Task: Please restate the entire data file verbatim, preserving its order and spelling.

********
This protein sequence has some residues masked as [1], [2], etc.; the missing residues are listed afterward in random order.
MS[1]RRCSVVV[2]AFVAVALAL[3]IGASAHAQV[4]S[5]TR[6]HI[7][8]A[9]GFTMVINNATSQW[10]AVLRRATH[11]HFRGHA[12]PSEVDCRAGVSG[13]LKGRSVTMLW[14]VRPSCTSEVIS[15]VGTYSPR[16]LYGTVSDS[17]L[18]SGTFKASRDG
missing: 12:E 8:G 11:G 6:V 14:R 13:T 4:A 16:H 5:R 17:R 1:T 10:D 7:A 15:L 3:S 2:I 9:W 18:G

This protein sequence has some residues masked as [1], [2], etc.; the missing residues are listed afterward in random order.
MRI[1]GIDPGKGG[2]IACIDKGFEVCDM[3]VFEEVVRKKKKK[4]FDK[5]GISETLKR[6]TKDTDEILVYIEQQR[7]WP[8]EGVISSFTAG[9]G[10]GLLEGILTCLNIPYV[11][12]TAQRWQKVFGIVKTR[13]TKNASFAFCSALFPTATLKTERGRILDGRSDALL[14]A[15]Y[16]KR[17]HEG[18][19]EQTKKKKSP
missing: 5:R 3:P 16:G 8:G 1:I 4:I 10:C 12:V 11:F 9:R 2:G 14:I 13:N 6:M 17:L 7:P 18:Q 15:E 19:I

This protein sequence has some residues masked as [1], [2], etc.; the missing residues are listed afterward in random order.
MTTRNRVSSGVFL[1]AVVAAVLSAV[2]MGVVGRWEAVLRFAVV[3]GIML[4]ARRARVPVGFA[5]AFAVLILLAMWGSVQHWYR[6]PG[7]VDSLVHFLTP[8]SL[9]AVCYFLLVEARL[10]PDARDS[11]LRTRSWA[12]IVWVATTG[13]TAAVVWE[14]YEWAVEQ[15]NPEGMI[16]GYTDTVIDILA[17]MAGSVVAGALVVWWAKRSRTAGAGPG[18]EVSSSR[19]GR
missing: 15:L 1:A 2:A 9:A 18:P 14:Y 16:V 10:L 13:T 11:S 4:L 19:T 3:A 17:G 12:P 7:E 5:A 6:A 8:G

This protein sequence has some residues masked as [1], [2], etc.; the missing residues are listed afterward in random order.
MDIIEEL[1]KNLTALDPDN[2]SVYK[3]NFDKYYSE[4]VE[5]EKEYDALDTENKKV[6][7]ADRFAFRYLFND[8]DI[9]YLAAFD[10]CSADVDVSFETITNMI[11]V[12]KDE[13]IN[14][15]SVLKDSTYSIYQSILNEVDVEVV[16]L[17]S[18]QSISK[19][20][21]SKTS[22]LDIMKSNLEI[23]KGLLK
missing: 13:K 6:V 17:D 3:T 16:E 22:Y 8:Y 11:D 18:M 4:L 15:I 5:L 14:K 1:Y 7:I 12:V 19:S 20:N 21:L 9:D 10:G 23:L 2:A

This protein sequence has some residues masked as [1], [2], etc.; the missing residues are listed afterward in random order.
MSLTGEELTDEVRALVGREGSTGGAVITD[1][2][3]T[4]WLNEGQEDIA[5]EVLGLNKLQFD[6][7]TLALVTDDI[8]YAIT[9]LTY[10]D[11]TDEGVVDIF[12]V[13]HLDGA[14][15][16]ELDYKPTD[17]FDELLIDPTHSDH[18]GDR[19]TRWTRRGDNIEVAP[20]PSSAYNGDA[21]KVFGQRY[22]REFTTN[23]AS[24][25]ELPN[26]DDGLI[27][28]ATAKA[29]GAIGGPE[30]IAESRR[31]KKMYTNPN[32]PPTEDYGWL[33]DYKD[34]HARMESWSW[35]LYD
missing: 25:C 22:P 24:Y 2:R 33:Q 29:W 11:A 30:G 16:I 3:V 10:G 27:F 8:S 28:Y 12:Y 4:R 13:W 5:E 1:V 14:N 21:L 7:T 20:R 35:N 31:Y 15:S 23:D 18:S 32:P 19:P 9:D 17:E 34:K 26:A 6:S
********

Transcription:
This protein sequence has some residues masked as [1], [2], etc.; the missing residues are listed afterward in random order.
MS[1]RRCSVVV[2]AFVAVALAL[3]IGASAHAQV[4]S[5]TR[6]HI[7][8]A[9]GFTMVINNATSQW[10]AVLRRATH[11]HFRGHA[12]PSEVDCRAGVSG[13]LKGRSVTMLW[14]VRPSCTSEVIS[15]VGTYSPR[16]LYGTVSDS[17]L[18]SGTFKASRDG
missing: 12:E 8:G 11:G 6:V 14:R 13:T 4:A 16:H 5:R 17:R 1:T 10:D 7:A 15:L 3:S 2:I 9:W 18:G

This protein sequence has some residues masked as [1], [2], etc.; the missing residues are listed afterward in random order.
MRI[1]GIDPGKGG[2]IACIDKGFEVCDM[3]VFEEVVRKKKKK[4]FDK[5]GISETLKR[6]TKDTDEILVYIEQQR[7]WP[8]EGVISSFTAG[9]G[10]GLLEGILTCLNIPYV[11][12]TAQRWQKVFGIVKTR[13]TKNASFAFCSALFPTATLKTERGRILDGRSDALL[14]A[15]Y[16]KR[17]HEG[18][19]EQTKKKKSP
missing: 5:R 3:P 16:G 8:G 1:I 4:I 10:C 12:V 11:F 9:R 2:G 14:I 13:N 6:M 17:L 7:P 18:Q 15:E 19:I

This protein sequence has some residues masked as [1], [2], etc.; the missing residues are listed afterward in random order.
MTTRNRVSSGVFL[1]AVVAAVLSAV[2]MGVVGRWEAVLRFAVV[3]GIML[4]ARRARVPVGFA[5]AFAVLILLAMWGSVQHWYR[6]PG[7]VDSLVHFLTP[8]SL[9]AVCYFLLVEARL[10]PDARDS[11]LRTRSWA[12]IVWVATTG[13]TAAVVWE[14]YEWAVEQ[15]NPEGMI[16]GYTDTVIDILA[17]MAGSVVAGALVVWWAKRSRTAGAGPG[18]EVSSSR[19]GR
missing: 15:L 1:A 2:A 9:A 18:P 14:Y 16:V 10:L 13:T 11:S 4:L 19:T 3:A 17:G 12:P 7:E 5:A 6:A 8:G

This protein sequence has some residues masked as [1], [2], etc.; the missing residues are listed afterward in random order.
MDIIEEL[1]KNLTALDPDN[2]SVYK[3]NFDKYYSE[4]VE[5]EKEYDALDTENKKV[6][7]ADRFAFRYLFND[8]DI[9]YLAAFD[10]CSADVDVSFETITNMI[11]V[12]KDE[13]IN[14][15]SVLKDSTYSIYQSILNEVDVEVV[16]L[17]S[18]QSISK[19][20][21]SKTS[22]LDIMKSNLEI[23]KGLLK
missing: 13:K 6:V 17:D 3:T 16:E 22:Y 8:Y 11:D 18:M 4:L 15:I 5:L 14:K 1:Y 7:I 12:V 19:S 20:N 21:L 9:D 10:G 23:L 2:A

This protein sequence has some residues masked as [1], [2], etc.; the missing residues are listed afterward in random order.
MSLTGEELTDEVRALVGREGSTGGAVITD[1][2][3]T[4]WLNEGQEDIA[5]EVLGLNKLQFD[6][7]TLALVTDDI[8]YAIT[9]LTY[10]D[11]TDEGVVDIF[12]V[13]HLDGA[14][15][16]ELDYKPTD[17]FDELLIDPTHSDH[18]GDR[19]TRWTRRGDNIEVAP[20]PSSAYNGDA[21]KVFGQRY[22]REFTTN[23]AS[24][25]ELPN[26]DDGLI[27][28]ATAKA[29]GAIGGPE[30]IAESRR[31]KKMYTNPN[32]PPTEDYGWL[33]DYKD[34]HARMESWSW[35]LYD
missing: 25:C 22:P 24:Y 2:R 33:Q 29:W 11:A 30:G 16:I 3:V 10:G 27:F 8:S 28:Y 12:Y 4:R 13:W 5:E 1:V 14:N 21:L 7:T 20:R 35:N 31:Y 15:S 23:D 18:S 32:P 19:P 9:D 17:E 34:K 26:A 6:S